Radiation, DEXA Scans, and You
Concerns about radiation are some of the most frequent questions we get from prospective clients looking to do a BodySpec DEXA scan.
When we think about radiation, we tend to think of explosions or nuclear meltdowns. But actually, radiation is all around us, and our bodies safely absorb small amounts of natural radiation on a daily basis.
Not all radiation is of the same type, so scientists use the unit “sievert” to measure the health risks of radiation. One sievert of radiation causes immediate sickness. But one sievert is a pretty massive dose of radiation, and most radiation doses are much, much smaller.
1 sievert (Sv) = 1000 millisieverts (mSv) = 1,000,000 microsieverts (uSv)
And it turns out that in the grand scheme of things, getting a BodySpec DEXA scan is very safe, even if you scan multiple times a year (or within the same day). In fact, getting a DXA scan gives you about the same amount of radiation as eating 4 bananas.
See below for a comparative chart of radiation exposure levels from different everyday (and not so everyday) sources.
0.05 uSv: Sleeping next to someone
0.1 uSv: Eating one banana. Bananas are slightly radioactive because of their potassium. Many foods contain trace radioactive elements occurring naturally
0.25 uSv: Airport security screening
0.4 uSv: BodySpec full-body DEXA scan
1 uSv: Using a CRT computer or TV monitor for a year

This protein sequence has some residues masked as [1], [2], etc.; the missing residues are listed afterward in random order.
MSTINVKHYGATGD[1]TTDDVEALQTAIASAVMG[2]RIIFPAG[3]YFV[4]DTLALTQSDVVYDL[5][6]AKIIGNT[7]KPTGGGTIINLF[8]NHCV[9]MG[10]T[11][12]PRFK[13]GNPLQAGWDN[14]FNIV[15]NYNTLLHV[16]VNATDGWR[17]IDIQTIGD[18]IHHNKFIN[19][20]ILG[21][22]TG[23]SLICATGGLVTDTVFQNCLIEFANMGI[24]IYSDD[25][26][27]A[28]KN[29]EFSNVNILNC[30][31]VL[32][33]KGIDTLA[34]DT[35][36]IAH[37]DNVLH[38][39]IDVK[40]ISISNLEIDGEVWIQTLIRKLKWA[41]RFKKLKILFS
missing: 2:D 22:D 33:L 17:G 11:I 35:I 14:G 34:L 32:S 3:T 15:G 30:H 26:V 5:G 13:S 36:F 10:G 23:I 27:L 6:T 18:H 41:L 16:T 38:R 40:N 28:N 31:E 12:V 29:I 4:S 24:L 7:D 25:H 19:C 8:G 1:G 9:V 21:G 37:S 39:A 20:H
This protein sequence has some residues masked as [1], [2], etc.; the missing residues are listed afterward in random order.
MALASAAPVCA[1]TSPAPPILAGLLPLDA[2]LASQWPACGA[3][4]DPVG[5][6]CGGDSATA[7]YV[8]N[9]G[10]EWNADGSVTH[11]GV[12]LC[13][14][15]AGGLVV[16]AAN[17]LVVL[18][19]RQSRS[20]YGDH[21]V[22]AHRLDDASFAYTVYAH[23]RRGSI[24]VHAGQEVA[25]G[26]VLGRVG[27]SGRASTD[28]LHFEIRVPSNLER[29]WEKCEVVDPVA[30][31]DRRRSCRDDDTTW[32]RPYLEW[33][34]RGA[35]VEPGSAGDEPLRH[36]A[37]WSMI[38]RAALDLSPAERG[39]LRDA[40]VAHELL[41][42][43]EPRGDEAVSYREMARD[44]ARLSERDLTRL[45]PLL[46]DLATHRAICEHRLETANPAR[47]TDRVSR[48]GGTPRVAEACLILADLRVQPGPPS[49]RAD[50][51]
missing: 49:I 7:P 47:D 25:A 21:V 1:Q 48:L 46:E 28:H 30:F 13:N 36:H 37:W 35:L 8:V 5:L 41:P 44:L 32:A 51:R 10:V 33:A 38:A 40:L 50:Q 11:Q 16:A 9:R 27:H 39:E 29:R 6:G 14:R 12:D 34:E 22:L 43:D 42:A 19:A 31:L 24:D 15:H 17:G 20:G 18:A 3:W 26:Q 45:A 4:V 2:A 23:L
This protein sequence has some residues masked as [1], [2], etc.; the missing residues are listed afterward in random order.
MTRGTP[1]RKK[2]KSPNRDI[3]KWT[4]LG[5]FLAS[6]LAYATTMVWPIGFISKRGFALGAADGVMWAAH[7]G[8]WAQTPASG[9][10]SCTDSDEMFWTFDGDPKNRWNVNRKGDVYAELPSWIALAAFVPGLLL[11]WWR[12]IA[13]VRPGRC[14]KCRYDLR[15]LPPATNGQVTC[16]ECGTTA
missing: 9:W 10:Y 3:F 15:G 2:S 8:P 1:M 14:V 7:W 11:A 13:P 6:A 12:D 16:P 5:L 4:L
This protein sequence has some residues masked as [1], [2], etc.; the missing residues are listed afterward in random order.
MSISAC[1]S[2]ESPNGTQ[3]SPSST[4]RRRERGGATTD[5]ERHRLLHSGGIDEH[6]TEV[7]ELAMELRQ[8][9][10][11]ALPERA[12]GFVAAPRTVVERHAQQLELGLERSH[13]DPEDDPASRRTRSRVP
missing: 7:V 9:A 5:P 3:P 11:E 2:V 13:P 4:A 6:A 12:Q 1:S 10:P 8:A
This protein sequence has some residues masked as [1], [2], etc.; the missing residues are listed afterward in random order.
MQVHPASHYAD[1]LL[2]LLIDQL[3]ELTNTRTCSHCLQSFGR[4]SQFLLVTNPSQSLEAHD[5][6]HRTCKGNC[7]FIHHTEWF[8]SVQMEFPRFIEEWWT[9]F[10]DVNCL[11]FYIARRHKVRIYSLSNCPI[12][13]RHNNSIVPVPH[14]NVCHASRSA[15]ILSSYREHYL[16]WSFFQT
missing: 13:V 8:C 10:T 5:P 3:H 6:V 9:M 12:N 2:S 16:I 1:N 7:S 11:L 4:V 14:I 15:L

10 uSv: Background radiation received by an average person over a normal day. This comes from cosmic rays, the Earth’s crust and soils, buildings, food, and medical scans
40 uSv: Round trip flight from New York to LA
70 uSv: Living in a stone, brick, or concrete building for a year
400 uSv: Mammogram
1.5-1.7 mSv (1,500 - 1,700 uSv): Average annual dose for flight attendants
2 mSv (2,000 uSv): A head CT scan
5-6 mSv (5,000 – 6,000 uSv): A chest CT scan
13 mSv (13,000 uSv): Smoking 1.5 packs of cigarettes daily for a year
50 mSv (50,000 uSv): Annual dose limit for nuclear power plant workers
200 mSv (200,000 uSv): Average dose of survivors within 2.5 km of the Hiroshima and Nagasaki atom bombs. Out of 50,000 survivors, about 850 died from leukemia or cancers directly attributable to radiation
1 Sv (1,000,000 uSv): Measured in water leaking from Fukushima No. 2 reactor over one hour. Direct exposure at this level causes symptoms such as nausea and decreased white blood cell count, but not immediate death. However, exposure at this level is correlated with increased risk of future death from cancer
6 Sv (6,000,000 uSv): Typical for Chernobyl workers who died within a month.
Anyone receiving a dose of over 5 sieverts has only a 50% chance of survival